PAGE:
Combining water safety education in both a swimming pool and open water improves children’s aquatic skills and adaptability, reducing the risk of drowning, a University of Otago-led study has found.
Co-author Kane Cocker, PhD candidate in Otago’s School of Physical Education, Sport and Exercise Sciences, says New Zealand has a plethora of different aquatic environments, but many people have worryingly low water safety competency.
Despite this, limited research has been published about children’s competencies in open water, or how different practice environments can help the transfer of skills.
“A child’s ability to swim in a pool does not necessarily reflect their ability to adapt this skill to the variable conditions experienced in open water.
“We need to understand how the education of water safety competency can prepare a person for open water, as this is where most drownings happen,” he says.
To address this gap, the study, published in The Journal of Sport and Exercise Science, put 40 children through a 5-day water education programme in both a pool and open water.
The children were taught and assessed on continuous 5-minute swimming, floating and treading water, underwater swimming, and a water safety quiz.
The researchers assessed their competency in a harbour before, immediately after, and about one month after the education programme.
“We found the children’s skills improved after the programme, particularly in the floating and swimming tasks, and they were able to use what they learnt in the four assessed tasks and apply it to complete a self-rescue task,” Mr Cocker says.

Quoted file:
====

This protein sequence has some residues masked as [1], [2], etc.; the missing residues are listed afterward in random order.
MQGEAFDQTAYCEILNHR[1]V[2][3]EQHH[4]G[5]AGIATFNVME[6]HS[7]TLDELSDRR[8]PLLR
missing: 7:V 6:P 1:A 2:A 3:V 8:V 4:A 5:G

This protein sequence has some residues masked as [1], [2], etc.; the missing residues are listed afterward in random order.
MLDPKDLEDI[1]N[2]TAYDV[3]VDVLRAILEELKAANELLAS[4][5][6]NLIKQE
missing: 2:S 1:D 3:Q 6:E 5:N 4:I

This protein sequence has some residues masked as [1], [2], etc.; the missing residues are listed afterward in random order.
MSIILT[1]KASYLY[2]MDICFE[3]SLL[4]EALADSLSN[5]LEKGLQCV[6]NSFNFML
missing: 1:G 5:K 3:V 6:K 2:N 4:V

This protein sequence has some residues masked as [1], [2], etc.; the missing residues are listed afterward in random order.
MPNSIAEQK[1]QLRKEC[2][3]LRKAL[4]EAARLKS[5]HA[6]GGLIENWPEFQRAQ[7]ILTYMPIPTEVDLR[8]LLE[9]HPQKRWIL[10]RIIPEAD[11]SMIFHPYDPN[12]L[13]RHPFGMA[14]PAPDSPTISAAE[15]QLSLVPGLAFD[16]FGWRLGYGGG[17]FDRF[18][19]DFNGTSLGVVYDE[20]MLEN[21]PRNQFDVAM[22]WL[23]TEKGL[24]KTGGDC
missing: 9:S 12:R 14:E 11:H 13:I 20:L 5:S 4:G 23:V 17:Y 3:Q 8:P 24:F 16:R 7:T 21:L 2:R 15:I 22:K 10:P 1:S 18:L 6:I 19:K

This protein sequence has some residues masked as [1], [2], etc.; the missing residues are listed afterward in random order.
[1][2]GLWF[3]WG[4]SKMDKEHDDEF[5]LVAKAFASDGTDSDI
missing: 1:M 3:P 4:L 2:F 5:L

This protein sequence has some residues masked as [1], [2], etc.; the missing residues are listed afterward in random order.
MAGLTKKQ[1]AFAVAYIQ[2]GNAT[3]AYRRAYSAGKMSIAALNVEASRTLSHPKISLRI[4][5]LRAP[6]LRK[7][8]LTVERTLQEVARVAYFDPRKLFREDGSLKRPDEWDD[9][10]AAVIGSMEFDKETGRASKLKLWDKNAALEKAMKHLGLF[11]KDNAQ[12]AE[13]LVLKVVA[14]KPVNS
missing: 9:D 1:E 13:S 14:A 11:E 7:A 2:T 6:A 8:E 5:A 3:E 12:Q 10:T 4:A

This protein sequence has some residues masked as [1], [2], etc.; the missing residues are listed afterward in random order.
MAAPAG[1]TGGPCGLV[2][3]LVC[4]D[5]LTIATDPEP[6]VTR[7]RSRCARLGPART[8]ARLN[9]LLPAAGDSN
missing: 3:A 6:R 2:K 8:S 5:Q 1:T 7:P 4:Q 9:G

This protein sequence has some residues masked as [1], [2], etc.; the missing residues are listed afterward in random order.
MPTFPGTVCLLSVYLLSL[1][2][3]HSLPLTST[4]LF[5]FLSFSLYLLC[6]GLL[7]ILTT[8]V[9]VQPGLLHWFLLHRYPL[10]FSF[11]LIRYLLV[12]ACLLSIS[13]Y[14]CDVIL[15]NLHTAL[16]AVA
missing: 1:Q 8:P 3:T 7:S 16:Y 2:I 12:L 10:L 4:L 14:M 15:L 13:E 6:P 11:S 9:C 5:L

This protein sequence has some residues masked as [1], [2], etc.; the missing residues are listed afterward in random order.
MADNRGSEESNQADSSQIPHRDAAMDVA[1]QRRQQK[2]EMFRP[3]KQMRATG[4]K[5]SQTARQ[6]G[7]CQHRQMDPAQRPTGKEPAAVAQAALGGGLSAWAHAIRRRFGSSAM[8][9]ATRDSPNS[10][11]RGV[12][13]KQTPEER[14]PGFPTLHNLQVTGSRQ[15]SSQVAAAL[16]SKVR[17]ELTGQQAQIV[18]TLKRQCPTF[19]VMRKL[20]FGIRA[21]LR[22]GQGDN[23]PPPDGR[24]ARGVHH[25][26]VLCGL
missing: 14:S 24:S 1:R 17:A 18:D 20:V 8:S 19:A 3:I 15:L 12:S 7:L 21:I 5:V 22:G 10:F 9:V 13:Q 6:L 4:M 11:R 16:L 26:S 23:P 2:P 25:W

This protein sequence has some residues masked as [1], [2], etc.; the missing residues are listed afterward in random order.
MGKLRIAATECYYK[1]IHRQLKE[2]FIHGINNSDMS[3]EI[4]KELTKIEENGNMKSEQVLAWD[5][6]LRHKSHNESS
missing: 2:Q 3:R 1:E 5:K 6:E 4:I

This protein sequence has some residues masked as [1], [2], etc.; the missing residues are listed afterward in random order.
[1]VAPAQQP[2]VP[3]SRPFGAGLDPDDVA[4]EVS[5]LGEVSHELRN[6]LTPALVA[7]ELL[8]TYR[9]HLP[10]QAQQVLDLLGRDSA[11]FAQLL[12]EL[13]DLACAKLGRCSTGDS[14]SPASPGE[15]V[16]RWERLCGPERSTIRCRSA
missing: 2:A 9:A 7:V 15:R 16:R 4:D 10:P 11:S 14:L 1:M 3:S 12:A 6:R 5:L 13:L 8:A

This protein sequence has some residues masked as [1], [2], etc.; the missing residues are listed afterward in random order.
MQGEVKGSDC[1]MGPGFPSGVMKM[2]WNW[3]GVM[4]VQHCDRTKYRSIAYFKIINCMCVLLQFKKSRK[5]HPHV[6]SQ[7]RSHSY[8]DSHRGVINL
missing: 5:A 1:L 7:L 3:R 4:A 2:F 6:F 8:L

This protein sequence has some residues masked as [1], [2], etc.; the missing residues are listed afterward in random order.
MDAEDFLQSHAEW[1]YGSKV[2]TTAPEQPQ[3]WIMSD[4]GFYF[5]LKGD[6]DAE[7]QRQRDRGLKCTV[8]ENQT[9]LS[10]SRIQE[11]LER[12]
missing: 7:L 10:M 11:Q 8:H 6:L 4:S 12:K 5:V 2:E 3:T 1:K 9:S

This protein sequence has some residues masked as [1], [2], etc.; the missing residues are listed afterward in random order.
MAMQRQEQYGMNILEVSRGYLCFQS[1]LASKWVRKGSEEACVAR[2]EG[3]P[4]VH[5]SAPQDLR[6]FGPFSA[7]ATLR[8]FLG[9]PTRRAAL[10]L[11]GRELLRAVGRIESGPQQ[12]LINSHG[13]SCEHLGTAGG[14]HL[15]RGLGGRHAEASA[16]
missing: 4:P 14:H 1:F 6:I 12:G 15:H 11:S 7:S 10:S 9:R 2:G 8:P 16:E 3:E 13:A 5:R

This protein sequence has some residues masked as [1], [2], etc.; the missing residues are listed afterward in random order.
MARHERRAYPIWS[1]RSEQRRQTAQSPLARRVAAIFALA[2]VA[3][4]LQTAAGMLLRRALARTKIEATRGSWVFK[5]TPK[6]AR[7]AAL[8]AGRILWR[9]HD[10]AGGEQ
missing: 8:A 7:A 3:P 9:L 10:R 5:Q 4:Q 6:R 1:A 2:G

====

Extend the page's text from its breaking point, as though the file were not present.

“It was also great to see the children feeling more confident generally in their knowledge and abilities.
“This research is a valuable step in showing that combined pool and open water education is feasible and successful in developing competency to move in open water.”
Co-author Gabrielle Trotter-Dunn, Master’s student in Otago’s School of Physical Education, Sport and Exercise Sciences, believes all children should have access to water safety education in a range of environments.
“Water safety education should be undertaken in environments that represent the real challenges of open water. Clearly, there are some barriers to this, the first ones being safety and costs, but overcoming these is achievable,” she says.
“Costs could be addressed by utilising existing access to environments – schools could incorporate programmes specific to their areas such as lakes, rivers, beaches, and harbours – and running holiday programmes or school camps would allow for short, concentrated blocks of learning and remove some of the transportation and organisational issues.
“Safety is a significant consideration, as open water education should only be undertaken by trained and knowledgeable education providers with appropriate supervision and risk management in place, however, external programs with trained instructors are offered by organisations such as Surf Life Saving New Zealand.”
She also believes any water safety development is better than none.
“If there is a small thing you can do to allow some open water experiences, as long as it is safe, do it,” she says.
*The researchers will be evaluating a larger scale version of the course this summer. Children from South Otago, Central Otago and North Otago will be invited to take part in the water safety course. For more information, please contact Professor Chris Button (firstname.lastname@example.org)
Chris Button, Tina van Duijn, Kane Cocker, Gabrielle Trotter-Dunn, Ludovic Seifert
The Journal of Sport and Exercise Science